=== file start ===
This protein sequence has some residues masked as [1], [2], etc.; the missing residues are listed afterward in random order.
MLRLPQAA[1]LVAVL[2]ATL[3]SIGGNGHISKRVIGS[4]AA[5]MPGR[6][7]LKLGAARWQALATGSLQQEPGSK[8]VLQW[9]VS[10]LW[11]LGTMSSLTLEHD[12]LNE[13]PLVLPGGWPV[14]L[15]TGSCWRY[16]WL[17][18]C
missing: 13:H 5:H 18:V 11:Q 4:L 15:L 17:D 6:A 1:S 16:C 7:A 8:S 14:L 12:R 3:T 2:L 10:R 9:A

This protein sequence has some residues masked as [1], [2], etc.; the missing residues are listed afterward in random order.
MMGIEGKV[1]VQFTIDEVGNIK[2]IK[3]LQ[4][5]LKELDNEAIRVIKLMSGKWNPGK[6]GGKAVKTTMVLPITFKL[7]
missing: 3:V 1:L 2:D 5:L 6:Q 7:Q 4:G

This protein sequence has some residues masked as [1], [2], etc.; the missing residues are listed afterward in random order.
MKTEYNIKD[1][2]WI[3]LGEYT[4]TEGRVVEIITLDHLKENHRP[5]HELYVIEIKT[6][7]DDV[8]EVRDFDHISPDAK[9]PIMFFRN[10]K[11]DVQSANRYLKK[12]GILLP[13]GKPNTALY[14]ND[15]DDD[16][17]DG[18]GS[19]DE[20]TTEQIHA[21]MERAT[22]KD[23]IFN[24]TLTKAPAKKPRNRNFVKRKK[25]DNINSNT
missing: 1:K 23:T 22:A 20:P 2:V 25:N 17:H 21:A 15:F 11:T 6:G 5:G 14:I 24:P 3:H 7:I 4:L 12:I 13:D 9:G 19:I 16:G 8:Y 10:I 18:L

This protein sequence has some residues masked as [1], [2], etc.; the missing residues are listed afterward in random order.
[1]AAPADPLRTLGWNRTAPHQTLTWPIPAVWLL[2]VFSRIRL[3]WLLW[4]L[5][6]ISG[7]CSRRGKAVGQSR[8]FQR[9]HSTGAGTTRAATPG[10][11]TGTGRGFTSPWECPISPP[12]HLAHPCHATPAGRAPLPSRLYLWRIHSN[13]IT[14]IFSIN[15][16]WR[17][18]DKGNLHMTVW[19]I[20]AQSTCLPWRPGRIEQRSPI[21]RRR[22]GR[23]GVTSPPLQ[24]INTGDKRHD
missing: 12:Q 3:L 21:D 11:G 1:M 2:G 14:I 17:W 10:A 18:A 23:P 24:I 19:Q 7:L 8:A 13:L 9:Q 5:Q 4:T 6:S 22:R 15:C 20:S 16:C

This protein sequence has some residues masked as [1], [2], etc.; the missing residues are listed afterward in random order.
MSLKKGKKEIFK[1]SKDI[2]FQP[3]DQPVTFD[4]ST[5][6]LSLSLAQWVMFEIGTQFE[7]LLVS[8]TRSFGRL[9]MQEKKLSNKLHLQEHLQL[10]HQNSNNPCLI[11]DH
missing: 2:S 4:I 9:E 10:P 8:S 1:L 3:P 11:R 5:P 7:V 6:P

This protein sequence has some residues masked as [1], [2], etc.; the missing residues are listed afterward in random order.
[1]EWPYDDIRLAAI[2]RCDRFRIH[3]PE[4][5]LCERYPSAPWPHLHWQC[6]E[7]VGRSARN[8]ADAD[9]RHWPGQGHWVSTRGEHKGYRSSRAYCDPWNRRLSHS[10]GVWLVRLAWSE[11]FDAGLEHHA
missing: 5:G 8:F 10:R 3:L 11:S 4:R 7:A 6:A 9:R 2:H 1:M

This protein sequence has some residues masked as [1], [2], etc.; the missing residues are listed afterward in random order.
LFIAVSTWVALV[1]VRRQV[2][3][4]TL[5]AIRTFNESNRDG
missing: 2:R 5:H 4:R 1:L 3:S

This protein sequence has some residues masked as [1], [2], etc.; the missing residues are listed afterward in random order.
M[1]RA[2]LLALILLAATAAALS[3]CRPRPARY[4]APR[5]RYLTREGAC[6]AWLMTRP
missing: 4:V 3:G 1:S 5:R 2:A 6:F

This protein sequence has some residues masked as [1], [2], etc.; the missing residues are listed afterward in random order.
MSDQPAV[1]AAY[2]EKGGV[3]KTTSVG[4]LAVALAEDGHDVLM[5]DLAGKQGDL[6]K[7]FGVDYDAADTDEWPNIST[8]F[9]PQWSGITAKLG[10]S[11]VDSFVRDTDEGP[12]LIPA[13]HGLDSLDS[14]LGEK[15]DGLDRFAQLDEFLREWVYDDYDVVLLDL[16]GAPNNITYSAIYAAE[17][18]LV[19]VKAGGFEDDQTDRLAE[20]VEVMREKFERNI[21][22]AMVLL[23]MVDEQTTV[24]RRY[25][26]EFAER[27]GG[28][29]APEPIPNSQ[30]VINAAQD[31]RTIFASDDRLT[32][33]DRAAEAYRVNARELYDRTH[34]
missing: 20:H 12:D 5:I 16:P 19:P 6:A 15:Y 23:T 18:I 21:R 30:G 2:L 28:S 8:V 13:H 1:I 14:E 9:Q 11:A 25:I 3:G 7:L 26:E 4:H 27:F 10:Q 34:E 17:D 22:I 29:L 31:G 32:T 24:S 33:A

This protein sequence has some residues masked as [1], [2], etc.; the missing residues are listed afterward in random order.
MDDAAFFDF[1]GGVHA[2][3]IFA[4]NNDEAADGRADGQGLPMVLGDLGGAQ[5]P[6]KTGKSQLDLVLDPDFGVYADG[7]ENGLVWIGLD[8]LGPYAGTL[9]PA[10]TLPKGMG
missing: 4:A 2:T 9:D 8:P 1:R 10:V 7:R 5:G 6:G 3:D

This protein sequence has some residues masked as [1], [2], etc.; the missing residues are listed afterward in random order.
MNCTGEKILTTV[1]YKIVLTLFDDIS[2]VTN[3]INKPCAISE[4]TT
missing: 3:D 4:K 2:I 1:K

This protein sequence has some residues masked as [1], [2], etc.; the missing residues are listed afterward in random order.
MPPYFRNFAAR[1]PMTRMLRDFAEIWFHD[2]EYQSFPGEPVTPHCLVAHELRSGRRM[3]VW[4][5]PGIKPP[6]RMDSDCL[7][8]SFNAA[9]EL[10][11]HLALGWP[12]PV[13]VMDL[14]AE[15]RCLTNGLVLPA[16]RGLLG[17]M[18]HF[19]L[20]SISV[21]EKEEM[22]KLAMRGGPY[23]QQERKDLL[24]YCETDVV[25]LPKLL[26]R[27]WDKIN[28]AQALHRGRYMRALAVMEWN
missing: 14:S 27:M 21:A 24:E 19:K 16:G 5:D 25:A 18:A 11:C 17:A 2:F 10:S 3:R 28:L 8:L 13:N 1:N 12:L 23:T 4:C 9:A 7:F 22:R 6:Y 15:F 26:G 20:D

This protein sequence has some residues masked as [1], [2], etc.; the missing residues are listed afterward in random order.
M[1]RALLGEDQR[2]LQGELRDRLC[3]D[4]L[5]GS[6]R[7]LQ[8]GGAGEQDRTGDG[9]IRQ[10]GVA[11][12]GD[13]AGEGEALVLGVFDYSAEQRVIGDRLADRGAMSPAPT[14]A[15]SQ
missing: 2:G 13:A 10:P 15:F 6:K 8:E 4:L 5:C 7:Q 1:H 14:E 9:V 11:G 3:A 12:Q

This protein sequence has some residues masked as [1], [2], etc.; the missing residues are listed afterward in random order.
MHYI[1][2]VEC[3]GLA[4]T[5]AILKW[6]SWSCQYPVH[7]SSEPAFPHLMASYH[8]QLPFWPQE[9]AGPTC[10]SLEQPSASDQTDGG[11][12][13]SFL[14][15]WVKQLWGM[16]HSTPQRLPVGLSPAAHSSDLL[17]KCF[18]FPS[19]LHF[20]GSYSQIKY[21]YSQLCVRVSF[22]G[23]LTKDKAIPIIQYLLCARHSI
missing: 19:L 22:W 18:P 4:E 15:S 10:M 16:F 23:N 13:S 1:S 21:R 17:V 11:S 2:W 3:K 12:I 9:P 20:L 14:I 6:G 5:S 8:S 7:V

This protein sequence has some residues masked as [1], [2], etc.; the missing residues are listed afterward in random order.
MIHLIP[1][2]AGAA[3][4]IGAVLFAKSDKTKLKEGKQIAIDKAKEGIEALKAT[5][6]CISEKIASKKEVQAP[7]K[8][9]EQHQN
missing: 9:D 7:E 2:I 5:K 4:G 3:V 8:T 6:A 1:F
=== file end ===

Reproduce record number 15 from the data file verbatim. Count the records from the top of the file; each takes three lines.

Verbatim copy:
This protein sequence has some residues masked as [1], [2], etc.; the missing residues are listed afterward in random order.
MIHLIP[1][2]AGAA[3][4]IGAVLFAKSDKTKLKEGKQIAIDKAKEGIEALKAT[5][6]CISEKIASKKEVQAP[7]K[8][9]EQHQN
missing: 9:D 7:E 2:I 5:K 4:G 3:V 8:T 6:A 1:F